U.S. cosmetics packager Portola Tech International is opening a new factory in South China in December, part of a $5 million realignment of its operations that includes doubling capacity at its plant in Czech Republic.
It's part of a shift in operations for the Cumberland, R.I.-based firm to add technology globally to meet market demands, even as it relocated from an old factory in Rhode Island last year and announced plans to lay off about 130 employees in the U.S.
The main theme was to reorganize the
supply chain to get out of that [old] plant [in Woonsocket, R.I.] and be a global supplier of our technology in the three major markets: North America, Europe and Asia, President Rick Schofield said in an interview at the CosmoProf Asia show, held Nov. 10-12 in Hong Kong.
For example, the new China plant, near Guangzhou in Nanhai, will give the company its first in-house vacuum metalizing capability in Asia, he said.
Eventually, the 150,000-square-foot facility in Nanhai will have about 15 molding machines, but it will begin as a metalizing and finishing facility, he said. Portola currently has metalizing capabilities in the U.S., at a newer facility in Cumberland, he said.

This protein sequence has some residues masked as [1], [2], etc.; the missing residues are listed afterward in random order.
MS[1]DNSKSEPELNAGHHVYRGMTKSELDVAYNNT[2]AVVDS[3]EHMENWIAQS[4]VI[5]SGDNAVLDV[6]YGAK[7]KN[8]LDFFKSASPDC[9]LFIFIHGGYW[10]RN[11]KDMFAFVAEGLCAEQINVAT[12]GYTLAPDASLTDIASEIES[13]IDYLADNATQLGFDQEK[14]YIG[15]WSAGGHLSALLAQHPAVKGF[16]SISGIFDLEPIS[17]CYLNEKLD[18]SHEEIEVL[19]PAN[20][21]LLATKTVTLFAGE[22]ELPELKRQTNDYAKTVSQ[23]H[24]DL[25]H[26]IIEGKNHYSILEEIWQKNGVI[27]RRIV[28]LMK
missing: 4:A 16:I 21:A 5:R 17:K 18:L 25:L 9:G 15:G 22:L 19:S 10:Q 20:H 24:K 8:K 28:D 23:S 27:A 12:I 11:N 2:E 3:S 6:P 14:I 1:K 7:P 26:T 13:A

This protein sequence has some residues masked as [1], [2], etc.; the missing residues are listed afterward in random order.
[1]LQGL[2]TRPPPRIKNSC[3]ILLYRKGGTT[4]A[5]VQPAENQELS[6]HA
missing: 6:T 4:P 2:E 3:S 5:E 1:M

The firm is also consolidating some operations in Shanghai, where it does molding along with its parent company Portola Packaging Inc., Schofield said. Inflation pressures on manufacturers are higher in Shanghai, so the Nanhai operation will give the company additional flexibility, he said.
Portola Tech also added capabilities in th Czech Republic, bringing in about 20 compression molding machines to go with the 20 injection machines there now, and doubling the facility's size to 80,000 square feet, Schofield said.
The company completed the Czech expansion in early 2010, he said.
Each investment was motivated by local market needs and a strategy of bringing more of its vacuum metalizing and compression molding technology to Europe and Asia, he said.
The Czech expansion is needed because European firms want local suppliers and are less likely to import packaging, Schofield said.
The China expansion now mainly focused on exports is also aimed at capturing more business in China's growing domestic market, he said.
About two-thirds of overall growth in cosmetics in the next five years will come in emerging markets, he said.
As we develop our capabilities [in China], they become an asset in pursuing the Asian markets, Schofield said.
We are a major supplier to the luxury skin-care market in Europe and the United States. Those markets are not going to grow as quickly ... as the Asian markets.